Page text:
New York, N.Y.: Why are the only two ministries that American forces are protecting with tanks from the horrendous looting -- the ministry of the Interior -- for its wealth of intelligence info on Iraq and, you guessed it, the ministry of oil. It makes one suspicious when ministries of trade, irrigation, education and thousands of years of history, etc., are not seen as important. Please tell me about this.

Vernon Loeb: I wish I knew more about how those decisions are being made, but I don't. You make an interesting point about symbolism.


Piscataway, N.J.: How much information do you believe was compromised by FBI agent J.J. Smith?

How much of a breach has this been for the intelligence community?

Dana Priest: I suspected a whole lot more than we know about right now.


Lewiston, Idaho: Iraqi people are very frightened right now because there seems to be no one keeping law. Why don't they realize it's their responsibility to not cause damage to each other and make the problems worse for their own people, specifically looters. Also, we do not see much work of the US forces in the work of protecting people and providing security until their own people are capable of providing it. Why don't we have enough troops to keep the chaos and behavior of criminals in line?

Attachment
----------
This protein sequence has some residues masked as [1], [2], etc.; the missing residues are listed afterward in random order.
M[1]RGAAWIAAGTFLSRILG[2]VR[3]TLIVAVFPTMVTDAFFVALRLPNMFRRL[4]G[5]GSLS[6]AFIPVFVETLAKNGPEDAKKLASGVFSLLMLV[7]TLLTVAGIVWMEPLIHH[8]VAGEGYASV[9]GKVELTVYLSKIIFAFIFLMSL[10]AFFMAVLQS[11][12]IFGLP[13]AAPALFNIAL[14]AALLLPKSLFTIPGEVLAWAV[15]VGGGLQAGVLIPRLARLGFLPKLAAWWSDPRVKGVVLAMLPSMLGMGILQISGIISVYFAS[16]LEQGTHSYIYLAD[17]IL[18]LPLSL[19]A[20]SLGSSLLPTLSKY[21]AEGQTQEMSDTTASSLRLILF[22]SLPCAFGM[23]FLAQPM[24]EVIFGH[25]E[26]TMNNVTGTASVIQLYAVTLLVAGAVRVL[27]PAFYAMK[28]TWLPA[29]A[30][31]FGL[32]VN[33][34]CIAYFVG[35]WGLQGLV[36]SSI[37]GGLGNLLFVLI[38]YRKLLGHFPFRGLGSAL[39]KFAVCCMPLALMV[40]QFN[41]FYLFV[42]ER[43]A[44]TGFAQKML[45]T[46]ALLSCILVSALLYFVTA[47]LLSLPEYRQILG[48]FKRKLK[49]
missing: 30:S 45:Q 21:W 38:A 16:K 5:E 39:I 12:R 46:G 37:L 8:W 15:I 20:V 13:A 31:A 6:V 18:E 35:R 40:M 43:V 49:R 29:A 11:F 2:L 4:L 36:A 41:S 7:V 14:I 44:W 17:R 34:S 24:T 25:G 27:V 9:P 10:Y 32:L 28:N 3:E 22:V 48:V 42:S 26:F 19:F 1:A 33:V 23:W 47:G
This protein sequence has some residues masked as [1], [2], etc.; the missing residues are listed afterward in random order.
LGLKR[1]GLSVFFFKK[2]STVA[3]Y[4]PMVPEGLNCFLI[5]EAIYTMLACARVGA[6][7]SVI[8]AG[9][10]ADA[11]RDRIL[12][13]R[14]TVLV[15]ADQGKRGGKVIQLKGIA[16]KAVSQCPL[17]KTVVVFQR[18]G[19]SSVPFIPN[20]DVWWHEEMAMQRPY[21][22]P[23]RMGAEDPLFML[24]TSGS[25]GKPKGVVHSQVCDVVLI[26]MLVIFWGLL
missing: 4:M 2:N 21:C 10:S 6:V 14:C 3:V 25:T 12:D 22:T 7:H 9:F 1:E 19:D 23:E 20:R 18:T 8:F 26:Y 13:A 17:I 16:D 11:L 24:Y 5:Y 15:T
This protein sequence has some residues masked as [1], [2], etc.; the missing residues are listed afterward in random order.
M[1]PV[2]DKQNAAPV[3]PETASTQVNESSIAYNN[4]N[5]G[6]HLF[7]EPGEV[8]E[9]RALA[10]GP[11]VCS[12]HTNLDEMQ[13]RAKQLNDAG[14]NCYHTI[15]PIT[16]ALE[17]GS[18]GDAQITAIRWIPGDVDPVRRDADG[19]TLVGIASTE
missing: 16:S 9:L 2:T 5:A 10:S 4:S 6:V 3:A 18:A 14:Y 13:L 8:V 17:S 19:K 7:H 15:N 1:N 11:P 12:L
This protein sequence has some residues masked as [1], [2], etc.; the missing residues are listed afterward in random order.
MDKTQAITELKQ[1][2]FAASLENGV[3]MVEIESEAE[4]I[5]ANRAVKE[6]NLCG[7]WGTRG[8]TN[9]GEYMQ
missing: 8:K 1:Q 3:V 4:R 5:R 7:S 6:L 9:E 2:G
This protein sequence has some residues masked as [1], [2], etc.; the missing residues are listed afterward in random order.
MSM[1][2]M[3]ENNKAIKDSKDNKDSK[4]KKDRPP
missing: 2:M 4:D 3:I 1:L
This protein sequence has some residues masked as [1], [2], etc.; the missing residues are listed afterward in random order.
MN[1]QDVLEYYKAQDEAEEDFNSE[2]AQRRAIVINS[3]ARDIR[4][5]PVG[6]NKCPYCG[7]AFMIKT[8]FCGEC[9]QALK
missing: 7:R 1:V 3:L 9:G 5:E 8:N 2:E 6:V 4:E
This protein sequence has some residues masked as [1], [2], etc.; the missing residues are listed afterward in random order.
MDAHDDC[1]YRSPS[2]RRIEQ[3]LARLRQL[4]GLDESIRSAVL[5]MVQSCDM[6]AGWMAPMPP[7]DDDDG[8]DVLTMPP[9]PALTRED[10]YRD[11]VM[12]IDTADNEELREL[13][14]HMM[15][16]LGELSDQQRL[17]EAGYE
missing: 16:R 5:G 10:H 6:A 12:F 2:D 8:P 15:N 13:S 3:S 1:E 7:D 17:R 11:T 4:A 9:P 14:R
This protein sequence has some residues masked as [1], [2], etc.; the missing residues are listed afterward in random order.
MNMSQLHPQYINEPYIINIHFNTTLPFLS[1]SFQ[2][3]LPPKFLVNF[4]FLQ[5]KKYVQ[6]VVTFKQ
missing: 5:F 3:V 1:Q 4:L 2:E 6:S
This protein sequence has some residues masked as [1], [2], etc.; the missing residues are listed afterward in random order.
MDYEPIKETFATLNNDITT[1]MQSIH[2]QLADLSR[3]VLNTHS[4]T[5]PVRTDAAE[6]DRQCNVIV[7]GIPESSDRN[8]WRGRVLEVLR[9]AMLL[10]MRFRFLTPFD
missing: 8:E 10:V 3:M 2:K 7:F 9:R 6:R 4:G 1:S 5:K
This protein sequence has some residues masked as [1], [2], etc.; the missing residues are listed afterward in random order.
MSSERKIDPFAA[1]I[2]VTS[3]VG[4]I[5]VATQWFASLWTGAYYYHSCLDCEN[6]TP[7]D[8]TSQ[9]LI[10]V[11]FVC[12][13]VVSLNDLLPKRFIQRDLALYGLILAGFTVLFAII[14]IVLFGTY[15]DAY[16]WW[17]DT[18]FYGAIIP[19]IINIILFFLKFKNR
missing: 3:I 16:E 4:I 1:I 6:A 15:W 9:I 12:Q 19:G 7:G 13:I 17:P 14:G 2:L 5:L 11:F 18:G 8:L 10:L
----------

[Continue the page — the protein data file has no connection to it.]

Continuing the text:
Dana Priest: The decision about troop strength was made with the full knowledge that this kind of looting and lawlessness was going to happen. So, I guess it was a conscious decision not to be responsible for some of it in the beginning. This is definitely the opposite approach than that taken in Bosnia and Kosovo in the 90s, when Army troops were stationed throughout those areas. As for the Iraqi people, that surely must have something to do with their desperate economic situation and also the condition of the social pact within Iraq that existed or didn't exist under such a police state.


Kentucky : With the war in Iraq essentially over, we have lowered the nation's threat level. Are we really safer now, or is the threat level just lulling the Nation into a false sense of security since Hussein nor Bin Ladin have been caught?

Vernon Loeb: I pay no attention to the government's threat levels, when they're high or when they're low. I personally feel that we are by no means safe now from terrorist attacks. All of the forces that propelled al Qaeda to stage the Sept. 11 attacks--hatred of the U.S., resentment of the presence of U.S. military forces in the Middle East, etc.--are at all time highs. I think the CIA, FBI and the military have badly hurt or degraded al Qaeda's operational capabilities. But I do not think al Qaeda as a terrorist threat has been eliminated, and I think a relatively small number of al Qaeda operatives or Islamic extremists, with a big bomb and a truck, can still kill lots of Americans, without warning, either here in the U.S. or in some foreign country, like Jordan, or Pakistan.